How to Ensure Electric Cars Aren’t Just for Rich People
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Yet two big roadblocks keep many drivers from ditching their gas-burning vehicles: the lack of home garages and shared spaces to charge batteries, and the cost of buying a new car, electric or otherwise. California has more than 650,000 battery-powered cars on its roads today, and millions more are expected to join them in coming years. The state is currently working to phase out sales of new gas-powered cars by 2035 — creating an urgent need to expand charging infrastructure across the state.
Last fall, the California Energy Commission, or CEC, said it would spend $384 million over three years to begin filling the equity gaps regarding the locations of battery charging stations, along with building refueling stations for cars that run on hydrogen gas. About half that investment is focused on building EV chargers within low-income communities — particularly at or near multifamily dwellings.
The funding is meant to serve areas that the private sector won’t, including rural regions, said Patty Monahan, CEC’s lead commissioner for transportation in Sacramento. Some individual EV charging stations may never pencil out financially for their operators, but they’re still needed in order to connect more people to the larger network. “Ultimately, we want it to be easier to refuel an electric vehicle than to refuel a conventional vehicle,” Monahan said.
California isn’t alone in its effort. In New York, a $750 million program is underway to create more than 50,000 charging stations statewide, with about a quarter of that funding set aside for low-income communities. Ohio’s largest utility, AEP, is providing $10 million in incentives to offset some of the cost of installing EV chargers at apartment buildings, workplaces, and local government buildings; about 10 percent of stations will be in limited-income areas. Colorado regulators recently approved Xcel Energy’s $110 million plan for transportation electrification, which includes adding 20,000 charging stations by 2023. The utility will also offer enhanced rebates for low-income customers and “higher-emission” communities that want to install EV charging equipment or purchase vehicles.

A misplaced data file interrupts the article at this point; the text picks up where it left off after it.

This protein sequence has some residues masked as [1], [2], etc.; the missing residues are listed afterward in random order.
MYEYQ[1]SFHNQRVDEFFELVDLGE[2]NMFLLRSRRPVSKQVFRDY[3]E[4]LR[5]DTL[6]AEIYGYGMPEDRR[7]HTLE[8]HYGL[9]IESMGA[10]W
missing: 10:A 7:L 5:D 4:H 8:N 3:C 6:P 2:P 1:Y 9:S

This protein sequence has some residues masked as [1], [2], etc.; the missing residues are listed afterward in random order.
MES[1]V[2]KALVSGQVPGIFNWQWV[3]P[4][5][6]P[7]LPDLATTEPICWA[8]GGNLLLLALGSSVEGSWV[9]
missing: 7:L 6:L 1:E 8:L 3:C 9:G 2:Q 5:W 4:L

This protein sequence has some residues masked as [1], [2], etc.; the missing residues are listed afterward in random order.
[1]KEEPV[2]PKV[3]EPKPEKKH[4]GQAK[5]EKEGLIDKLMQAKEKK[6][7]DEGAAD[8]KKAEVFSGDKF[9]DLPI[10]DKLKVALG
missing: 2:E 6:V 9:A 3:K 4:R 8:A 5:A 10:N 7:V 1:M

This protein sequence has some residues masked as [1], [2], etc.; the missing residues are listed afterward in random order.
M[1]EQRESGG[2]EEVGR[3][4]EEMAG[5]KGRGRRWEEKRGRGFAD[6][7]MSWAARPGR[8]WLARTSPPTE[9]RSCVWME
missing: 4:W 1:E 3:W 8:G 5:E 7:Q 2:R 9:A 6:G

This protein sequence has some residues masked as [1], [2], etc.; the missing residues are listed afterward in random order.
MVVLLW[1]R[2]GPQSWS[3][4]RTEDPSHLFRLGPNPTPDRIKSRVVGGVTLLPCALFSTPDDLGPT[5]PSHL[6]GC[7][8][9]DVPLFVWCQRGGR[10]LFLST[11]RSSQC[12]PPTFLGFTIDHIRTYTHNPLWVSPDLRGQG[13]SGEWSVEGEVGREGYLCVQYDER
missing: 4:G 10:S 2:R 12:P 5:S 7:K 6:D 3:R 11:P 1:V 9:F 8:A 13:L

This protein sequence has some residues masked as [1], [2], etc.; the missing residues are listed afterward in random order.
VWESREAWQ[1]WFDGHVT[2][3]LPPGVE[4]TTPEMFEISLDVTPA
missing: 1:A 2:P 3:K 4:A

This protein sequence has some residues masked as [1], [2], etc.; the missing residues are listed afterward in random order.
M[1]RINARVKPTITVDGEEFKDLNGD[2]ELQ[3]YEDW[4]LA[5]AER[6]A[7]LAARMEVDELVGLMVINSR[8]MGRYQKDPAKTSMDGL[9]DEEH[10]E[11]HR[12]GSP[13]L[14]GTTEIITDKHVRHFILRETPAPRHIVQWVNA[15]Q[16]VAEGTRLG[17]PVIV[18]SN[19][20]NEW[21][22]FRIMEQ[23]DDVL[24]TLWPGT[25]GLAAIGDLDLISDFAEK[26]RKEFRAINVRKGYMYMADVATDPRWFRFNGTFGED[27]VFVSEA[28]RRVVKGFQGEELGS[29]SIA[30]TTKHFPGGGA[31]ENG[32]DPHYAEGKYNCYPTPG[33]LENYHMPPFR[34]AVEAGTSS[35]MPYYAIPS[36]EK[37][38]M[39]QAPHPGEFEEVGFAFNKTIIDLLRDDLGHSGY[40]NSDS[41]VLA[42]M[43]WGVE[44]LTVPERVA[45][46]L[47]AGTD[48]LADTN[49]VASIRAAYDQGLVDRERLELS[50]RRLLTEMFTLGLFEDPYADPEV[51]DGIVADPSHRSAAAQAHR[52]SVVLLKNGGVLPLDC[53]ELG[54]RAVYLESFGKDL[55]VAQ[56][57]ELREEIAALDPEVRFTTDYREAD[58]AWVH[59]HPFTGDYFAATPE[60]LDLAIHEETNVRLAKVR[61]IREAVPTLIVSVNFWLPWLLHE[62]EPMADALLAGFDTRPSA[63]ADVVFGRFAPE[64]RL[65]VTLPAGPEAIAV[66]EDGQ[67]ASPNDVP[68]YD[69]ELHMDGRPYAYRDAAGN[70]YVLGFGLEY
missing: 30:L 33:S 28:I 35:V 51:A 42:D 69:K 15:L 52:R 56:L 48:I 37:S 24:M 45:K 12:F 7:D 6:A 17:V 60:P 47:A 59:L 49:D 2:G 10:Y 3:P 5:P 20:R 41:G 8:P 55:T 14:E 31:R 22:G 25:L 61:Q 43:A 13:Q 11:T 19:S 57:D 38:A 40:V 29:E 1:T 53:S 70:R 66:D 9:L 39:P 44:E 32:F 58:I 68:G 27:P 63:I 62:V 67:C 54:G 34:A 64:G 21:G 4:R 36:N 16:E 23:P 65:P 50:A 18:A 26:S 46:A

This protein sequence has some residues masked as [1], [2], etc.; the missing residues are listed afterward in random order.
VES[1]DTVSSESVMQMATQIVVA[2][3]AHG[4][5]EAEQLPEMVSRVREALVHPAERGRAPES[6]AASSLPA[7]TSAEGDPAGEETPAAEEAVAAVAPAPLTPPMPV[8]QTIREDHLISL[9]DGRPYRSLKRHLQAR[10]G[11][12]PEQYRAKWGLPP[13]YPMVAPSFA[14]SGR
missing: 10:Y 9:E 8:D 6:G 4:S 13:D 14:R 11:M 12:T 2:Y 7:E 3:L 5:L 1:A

Jesus: Hey, Dad? God: Yes, Son? Jesus: Western civilization followed me home. Can I keep it? God: Certainly not! And put it down this minute--you don't know where it's been! Tom Robbins in Another Roadside Attraction
February 23, 2021 at 5:40 PM #405899HassleCatParticipant
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Many jurisdictions are considering ways to tax electric vehicles and hybrids to make up for lost gas tax revenue. Several cities and counties are looking at GPS trackers that would allow them to charge by the mile. I probably don’t have to tell you most of these schemes would hurt people who drive small cars that get good fuel mileage, or don’t run on fuel at all. They don’t have the guts to raise the fuel tax, so they look for another way to squeeze money out of the public to build wider roads for the trucking industry.
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